It’s hard to imagine a 2009 startup being valued in 2017 at roughly $50 billion as anything but successful – however, Uber has seen its share of setbacks in recent months that may have cost the company billions in its valuation at the time.
With allegations ranging from sexual harassment to intellectual property theft and a heated debate between former CEO Travis Kalanick and one of his Uber drivers going viral, it may have been a good time for a changing of the guard for the ride-sharing giant.
In June, Kalanick resigned as Uber’s CEO (a move that may have been prompted by the company’s investors) and, two months later, Dara Khosrowshahi took his place. The former Expedia CEO may still be warming up to his new role, but he’s already making waves about what the future holds for Uber. So how different will Khosrowshahi and his potential leadership style be from former CEO Kalanick? Using IBM Watson’s Personality Insights, we broke down the character traits of these two technology elites. Continue reading to see what we learned.
Where It Counts
When it comes to the personality traits that might give us a clue about what to expect from Uber’s new CEO, the Big Five categories may be one of the most important considerations. This model is designed to explain how a person might engage with the world and how the world might see them in return.
When we used Watson to explore Kalanick and Khosrowshahi’s openness, both ranked fairly high. Kalanick has never been shy about his opinions, but Khosrowshahi may have eked ahead of him with his parting letter from Expedia. Khosrowshahi may be accepting a new position at one of the most visible companies in the world, but he still admits to a sense of fear in embarking on his new quest. That emotional sentiment may have also endeared him over Kalanick when it comes to agreeableness, according to our analysis. As some experts point out, showing vulnerability doesn’t necessarily make you weak. In fact, it can be one of the most underrated leadership skills that help to establish trust between you, your company, and the world.
In analyzing both men’s level of conscientiousness (their ability to act in an organized and thoughtful way) and extraversion (the tendency to seek stimulation from others), Khosrowshahi managed to score higher than Kalanick. Only when we looked at their emotional ranges (the extent to which a person is more sensitive to their environment) did Kalanick score higher – by one-hundredth of a point.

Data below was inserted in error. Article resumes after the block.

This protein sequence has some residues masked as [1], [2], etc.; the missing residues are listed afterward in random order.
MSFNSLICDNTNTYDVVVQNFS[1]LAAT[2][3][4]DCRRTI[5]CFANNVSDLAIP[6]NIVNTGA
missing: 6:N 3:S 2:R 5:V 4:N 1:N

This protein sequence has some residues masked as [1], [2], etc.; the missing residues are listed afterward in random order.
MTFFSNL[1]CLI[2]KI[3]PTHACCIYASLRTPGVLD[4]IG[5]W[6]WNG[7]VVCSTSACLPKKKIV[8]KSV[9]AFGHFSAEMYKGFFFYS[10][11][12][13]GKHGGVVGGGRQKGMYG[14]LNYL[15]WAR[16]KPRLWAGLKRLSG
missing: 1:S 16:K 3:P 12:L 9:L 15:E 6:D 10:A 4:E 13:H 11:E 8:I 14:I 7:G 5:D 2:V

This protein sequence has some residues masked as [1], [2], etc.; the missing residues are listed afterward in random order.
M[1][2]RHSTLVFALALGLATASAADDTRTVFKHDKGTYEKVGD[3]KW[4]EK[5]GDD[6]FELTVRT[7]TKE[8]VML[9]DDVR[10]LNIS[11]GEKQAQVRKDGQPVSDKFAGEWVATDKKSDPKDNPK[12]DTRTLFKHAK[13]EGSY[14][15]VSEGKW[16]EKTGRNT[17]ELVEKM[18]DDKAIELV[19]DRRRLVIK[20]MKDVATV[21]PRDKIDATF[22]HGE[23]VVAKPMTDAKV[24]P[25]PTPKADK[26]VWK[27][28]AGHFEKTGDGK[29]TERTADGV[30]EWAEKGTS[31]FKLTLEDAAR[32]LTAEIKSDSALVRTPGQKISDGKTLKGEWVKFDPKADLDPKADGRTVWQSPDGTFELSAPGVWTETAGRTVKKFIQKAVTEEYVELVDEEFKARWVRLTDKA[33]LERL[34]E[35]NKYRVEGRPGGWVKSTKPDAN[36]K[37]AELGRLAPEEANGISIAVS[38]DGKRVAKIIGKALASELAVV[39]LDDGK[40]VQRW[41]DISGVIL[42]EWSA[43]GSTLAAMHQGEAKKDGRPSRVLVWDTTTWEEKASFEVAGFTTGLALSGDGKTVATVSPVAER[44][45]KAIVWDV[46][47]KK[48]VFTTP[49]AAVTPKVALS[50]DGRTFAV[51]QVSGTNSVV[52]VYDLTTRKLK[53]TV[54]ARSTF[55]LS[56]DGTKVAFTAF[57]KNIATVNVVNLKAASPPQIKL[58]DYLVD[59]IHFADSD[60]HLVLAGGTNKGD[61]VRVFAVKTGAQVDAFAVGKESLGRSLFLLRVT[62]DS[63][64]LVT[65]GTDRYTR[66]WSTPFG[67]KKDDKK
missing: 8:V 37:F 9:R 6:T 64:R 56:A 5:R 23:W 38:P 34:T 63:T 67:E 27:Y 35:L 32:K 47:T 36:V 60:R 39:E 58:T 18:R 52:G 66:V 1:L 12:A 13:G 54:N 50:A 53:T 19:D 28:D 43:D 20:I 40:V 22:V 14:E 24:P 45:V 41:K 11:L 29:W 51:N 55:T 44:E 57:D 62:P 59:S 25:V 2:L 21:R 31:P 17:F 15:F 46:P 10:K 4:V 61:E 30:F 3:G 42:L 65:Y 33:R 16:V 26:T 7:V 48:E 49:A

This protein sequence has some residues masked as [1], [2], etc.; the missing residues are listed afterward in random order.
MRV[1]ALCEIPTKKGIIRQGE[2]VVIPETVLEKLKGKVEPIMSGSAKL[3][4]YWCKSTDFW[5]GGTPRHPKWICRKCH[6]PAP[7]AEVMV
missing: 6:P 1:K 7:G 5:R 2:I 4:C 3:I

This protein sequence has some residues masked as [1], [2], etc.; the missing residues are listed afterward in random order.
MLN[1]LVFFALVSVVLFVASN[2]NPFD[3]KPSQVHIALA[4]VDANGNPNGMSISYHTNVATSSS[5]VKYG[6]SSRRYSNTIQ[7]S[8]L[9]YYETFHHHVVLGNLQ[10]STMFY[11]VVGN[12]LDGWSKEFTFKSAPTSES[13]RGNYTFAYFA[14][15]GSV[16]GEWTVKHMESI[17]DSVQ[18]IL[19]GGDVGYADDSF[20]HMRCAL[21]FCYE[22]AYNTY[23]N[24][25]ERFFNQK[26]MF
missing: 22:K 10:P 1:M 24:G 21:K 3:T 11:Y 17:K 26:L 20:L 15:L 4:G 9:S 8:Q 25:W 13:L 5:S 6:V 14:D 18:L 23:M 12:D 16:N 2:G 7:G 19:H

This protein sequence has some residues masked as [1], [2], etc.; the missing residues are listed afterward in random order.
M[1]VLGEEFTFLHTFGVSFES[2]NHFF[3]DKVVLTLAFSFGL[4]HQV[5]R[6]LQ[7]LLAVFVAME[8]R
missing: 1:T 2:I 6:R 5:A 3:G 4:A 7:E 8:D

What Sets Them Apart
So how are Dara Khosrowshahi and Travis Kalanick alike – and how are they different? Using Watson’s Personality Insights, we determined each of their top five personality traits to illuminate how things might stay the same for Uber and how they could change.
For both men, immoderation was ranked as the No. 1 characteristic based on their words. Defined as self-indulgence, immoderation shows they tend to make decisions that are focused on short-term rewards rather than long-term success. In January, Kalanick agreed to participate in an economic advisory committee for Donald Trump, a decision that (coupled with political protest surrounding the refugee ban) spurred the #DeleteUber movement around the country. Khosrowshahi also may have suffered from bad decision-making over the years, and even publicly admitted he might not have been a very good CEO at Expedia in the first few years.
While both tech leaders share the quality of establishing trust, cautiousness outranks trust for Khosrowshahi. Deliberate behaviors – like the decision to acquire TripAdvisor in 2005 and then spin it off in 2011 – may showcase his ability to think through decisions carefully and hopefully ensure the best outcomes. Intellect was also a shared trait between Khosrowshahi and Kalanick but ranked higher for Khosrowshahi based on Watson’s analysis. Intellect and intellectual curiosity highlight their ability to think outside the box and in a more abstract way, which may pay off for Uber as it expands into new, more contested markets.
While Khosrowshahi and Kalanick may share many personality traits, we discovered a few deviations. While Kalanick’s top five characteristics also included excitement-seeking and melancholy, Khosrowshahi showcased more authority-challenging tendencies. Considering that experts have expressed concerns at Khosrowshahi’s ability to challenge Uber’s pre-existing internal culture for the better, Watson’s analysis regarding his ability to challenge the status quo may be just what the tech giant needs.
The Changing Tide
Only time will tell what Dara Khosrowshahi holds for the ride-sharing goliath’s future. Khosrowshahi is already on record saying that things will have to change for Uber, but exactly what those changes entail remains to be seen. One thing is certain, though: Dara Khosrowshahi is no Travis Kalanick. Watson’s Personality Insights revealed the many ways their leadership styles diverge and the personality traits Khosrowshahi exhibits that might serve him well in this new endeavor.
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